Comparing online translators

Online translators can be tremendously useful for those of us who are not bilingual (or at least not fluently). This year I wanted to translate a simple sentence from English into French. I ran it through four different free online translation sites. Here is how those sites compare.

  • English: “Father Christmas says that Christmas may be late this year.”
  • Desired French: “Le Père Noël dit que Noël pourrait être en retard cette année.”

Skip to THE BOTTOM LINE

INTRODUCTION

There are a number of criteria that we can use to evaluate a translation site.

  • Is the translation correct? Are there any typographic or spelling or grammar or vocabulary errors?
  • How good is the translation?  Is it idomatic?  Does it make good or poor vocabulary choices?
  • Is the user interface user-friendly?  Can you easily switch the FROM and TO languages?
  • Are there limits on the length of the text that can be translated?
  • In addition to translation, does the site offer any other useful tools?

GOOGLE TRANSLATE  https://translate.google.com/
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Google can translate only short passages.  Its translation had one capitalization error.  The SWITCH LANGUAGES feature is primitive.  User interface is not user-friendly.

 

BING (MICROSOFT) TRANSLATE  https://www.bing.com/translator
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The user interface is good.  A major CON is that the translation had the most errors (3) of any of the sites.   On the other hand, it was the only site where you could hear the translated text in good native-speaker French. It can translate up to 5000 characters.

 

SYSTRAN https://translate.systran.net/translationTools/text
Click to open a larger image.The user interface is good.  It is possible to hear the translation, but the spoken French is terrible – it was what you’d hear from an American who doesn’t know any French and is phonetically sounding out the written text.  It can translate up to 5000 characters.

Systran seems to be the most full-featured of all of the sites.  It provides a lot of vocabulary tips and offers alternate translations based on different “models”. 
Click to open a larger image.

 

DEEPL https://www.deepl.com/translator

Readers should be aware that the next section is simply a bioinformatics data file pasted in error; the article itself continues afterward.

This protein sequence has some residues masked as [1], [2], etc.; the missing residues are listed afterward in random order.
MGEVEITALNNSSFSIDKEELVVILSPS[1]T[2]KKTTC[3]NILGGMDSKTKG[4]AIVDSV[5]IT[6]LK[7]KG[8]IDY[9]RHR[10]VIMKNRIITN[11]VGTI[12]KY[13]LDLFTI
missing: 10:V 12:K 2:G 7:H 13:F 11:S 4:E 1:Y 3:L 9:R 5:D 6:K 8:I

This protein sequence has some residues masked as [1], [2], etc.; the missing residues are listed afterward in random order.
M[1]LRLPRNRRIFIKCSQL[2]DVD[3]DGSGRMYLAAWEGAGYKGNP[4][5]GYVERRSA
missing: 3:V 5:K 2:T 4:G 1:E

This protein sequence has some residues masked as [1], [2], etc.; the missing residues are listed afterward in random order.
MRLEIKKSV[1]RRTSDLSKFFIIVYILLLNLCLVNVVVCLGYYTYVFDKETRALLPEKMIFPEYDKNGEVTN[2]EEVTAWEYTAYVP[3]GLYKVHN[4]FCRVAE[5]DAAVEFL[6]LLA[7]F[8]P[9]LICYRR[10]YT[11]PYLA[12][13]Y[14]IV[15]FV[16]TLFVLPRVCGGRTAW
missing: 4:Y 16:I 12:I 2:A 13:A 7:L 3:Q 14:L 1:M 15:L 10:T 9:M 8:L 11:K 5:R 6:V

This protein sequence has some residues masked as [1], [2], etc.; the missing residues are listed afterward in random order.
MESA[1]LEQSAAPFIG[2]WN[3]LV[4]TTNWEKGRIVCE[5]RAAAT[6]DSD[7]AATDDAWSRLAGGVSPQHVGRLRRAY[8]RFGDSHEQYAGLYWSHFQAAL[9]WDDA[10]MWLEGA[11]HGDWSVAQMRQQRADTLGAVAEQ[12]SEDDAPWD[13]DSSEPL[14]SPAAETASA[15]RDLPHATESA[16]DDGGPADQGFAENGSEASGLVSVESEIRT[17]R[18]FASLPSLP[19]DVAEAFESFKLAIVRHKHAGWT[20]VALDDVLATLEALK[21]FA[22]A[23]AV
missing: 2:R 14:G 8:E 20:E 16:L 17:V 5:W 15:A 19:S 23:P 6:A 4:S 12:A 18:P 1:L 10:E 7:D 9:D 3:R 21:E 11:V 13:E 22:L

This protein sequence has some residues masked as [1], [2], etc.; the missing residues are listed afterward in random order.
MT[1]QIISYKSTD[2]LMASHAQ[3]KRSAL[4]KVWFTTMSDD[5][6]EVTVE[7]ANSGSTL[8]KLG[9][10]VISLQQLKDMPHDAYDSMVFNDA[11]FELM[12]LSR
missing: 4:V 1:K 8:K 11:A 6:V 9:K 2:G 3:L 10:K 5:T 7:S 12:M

Click to open a larger image.
Click to open a larger image.

DeepL has a good user interface and produced the best translation of any of the sites.  The real strength of DeepL is that you can upload a long document in .docx format and DeepL will translate it for you.  This is the only site that offers that feature.

THE BOTTOM LINE

DeepL is our winner.  It produced the best translation (zero errors), has a simple and friendly user interface, and can translate uploaded documents.

Systran is a strong runner-up.  It did a good job at translation and offers a lot of useful extras.

Our obvious losers are Google and Bing (Microsoft).  Google Translate has an extremely crude user interface that is actually unpleasant to use.  Bing‘s translation was the worst of all of the sites, with 3 outright errors.  However, it gets an honorable mention for its good user interface and its ability to produce good spoken French.


2 thoughts on “Comparing online translators

  1. Unrelated question, have you ever heard of/seen a comparison of boule hardness? I would imagine an experiment could be designed to see how much a boule bounced. I own two sets, one at 130 and one at 115, I can’t tell the difference of their bounce between the two when dropping them onto cement. The diameters and weights are different, however, so my test has issues, I can’t imagine those make a difference though. Given I cannot find a demonstration of any test on a manufacturer’s site despite the high level of precision on other specifications, I’m starting to think the whole thing is marketing. Thoughts?

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